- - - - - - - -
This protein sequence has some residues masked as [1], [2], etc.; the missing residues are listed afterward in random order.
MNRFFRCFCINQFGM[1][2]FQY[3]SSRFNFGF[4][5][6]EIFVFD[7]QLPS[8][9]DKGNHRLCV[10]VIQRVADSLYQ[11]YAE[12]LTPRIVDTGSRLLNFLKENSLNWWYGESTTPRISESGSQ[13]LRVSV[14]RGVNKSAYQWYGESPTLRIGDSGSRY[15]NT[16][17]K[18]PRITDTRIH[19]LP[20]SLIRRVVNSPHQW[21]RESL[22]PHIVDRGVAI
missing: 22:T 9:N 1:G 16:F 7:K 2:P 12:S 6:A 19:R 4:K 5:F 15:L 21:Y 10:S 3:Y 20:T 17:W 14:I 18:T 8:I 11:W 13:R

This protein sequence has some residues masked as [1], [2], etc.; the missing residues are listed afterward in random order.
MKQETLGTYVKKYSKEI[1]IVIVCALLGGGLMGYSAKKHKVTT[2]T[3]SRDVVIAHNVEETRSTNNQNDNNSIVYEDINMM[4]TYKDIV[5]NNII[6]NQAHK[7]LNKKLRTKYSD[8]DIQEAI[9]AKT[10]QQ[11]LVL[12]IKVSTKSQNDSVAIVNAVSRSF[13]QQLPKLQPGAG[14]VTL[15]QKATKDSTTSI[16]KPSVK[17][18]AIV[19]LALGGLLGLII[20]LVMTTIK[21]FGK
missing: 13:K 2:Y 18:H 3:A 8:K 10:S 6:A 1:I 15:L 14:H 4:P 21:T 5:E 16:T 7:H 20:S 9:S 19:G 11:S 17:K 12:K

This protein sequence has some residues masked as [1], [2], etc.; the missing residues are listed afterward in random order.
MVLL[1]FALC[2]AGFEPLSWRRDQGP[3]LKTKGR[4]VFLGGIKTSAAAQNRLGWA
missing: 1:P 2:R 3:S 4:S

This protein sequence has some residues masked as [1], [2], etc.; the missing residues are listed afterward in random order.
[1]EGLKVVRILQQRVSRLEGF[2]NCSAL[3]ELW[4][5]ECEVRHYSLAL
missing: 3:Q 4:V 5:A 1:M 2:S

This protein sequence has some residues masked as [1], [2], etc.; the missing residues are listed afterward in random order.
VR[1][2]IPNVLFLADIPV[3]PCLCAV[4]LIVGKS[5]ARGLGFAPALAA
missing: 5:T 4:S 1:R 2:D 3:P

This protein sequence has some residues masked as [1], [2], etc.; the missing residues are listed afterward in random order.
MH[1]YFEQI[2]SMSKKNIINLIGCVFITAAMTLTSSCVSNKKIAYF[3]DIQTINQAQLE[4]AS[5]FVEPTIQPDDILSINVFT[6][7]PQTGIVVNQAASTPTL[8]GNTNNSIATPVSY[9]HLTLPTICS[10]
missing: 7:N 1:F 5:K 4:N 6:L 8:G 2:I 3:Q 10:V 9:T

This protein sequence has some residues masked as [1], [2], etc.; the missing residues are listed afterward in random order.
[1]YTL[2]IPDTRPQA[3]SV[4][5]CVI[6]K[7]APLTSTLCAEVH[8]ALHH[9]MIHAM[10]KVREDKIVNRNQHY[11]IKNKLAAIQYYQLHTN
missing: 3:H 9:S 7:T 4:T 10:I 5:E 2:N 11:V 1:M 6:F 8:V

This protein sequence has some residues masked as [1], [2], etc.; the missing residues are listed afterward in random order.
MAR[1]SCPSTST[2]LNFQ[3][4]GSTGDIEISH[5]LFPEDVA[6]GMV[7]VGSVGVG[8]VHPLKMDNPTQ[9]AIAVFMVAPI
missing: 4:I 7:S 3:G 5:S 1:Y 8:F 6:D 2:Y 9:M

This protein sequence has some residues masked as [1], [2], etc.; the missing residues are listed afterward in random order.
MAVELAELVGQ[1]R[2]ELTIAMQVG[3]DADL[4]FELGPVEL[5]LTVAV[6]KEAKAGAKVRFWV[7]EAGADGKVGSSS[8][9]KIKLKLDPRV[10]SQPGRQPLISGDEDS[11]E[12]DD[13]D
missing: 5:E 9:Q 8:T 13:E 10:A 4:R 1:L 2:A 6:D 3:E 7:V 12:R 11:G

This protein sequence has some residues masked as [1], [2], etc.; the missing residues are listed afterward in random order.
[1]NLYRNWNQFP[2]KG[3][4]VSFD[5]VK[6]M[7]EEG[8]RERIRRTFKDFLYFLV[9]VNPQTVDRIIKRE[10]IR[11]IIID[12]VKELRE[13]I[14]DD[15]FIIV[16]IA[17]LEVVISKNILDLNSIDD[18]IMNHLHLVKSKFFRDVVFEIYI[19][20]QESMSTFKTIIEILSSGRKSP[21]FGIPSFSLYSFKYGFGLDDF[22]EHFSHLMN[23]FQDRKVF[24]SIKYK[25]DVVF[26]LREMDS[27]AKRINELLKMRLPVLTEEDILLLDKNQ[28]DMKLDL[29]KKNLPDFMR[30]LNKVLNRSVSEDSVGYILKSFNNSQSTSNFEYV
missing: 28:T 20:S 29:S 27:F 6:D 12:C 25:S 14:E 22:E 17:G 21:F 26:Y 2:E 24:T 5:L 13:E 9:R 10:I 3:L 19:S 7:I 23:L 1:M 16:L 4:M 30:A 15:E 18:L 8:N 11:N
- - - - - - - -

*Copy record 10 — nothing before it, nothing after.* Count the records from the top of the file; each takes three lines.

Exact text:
This protein sequence has some residues masked as [1], [2], etc.; the missing residues are listed afterward in random order.
[1]NLYRNWNQFP[2]KG[3][4]VSFD[5]VK[6]M[7]EEG[8]RERIRRTFKDFLYFLV[9]VNPQTVDRIIKRE[10]IR[11]IIID[12]VKELRE[13]I[14]DD[15]FIIV[16]IA[17]LEVVISKNILDLNSIDD[18]IMNHLHLVKSKFFRDVVFEIYI[19][20]QESMSTFKTIIEILSSGRKSP[21]FGIPSFSLYSFKYGFGLDDF[22]EHFSHLMN[23]FQDRKVF[24]SIKYK[25]DVVF[26]LREMDS[27]AKRINELLKMRLPVLTEEDILLLDKNQ[28]DMKLDL[29]KKNLPDFMR[30]LNKVLNRSVSEDSVGYILKSFNNSQSTSNFEYV
missing: 28:T 20:S 29:S 27:F 6:D 12:C 25:S 14:E 22:E 17:G 21:F 26:Y 2:E 24:T 5:L 13:E 9:R 10:I 3:L 19:S 7:I 23:L 1:M 16:L 4:M 30:A 15:E 18:L 8:N 11:N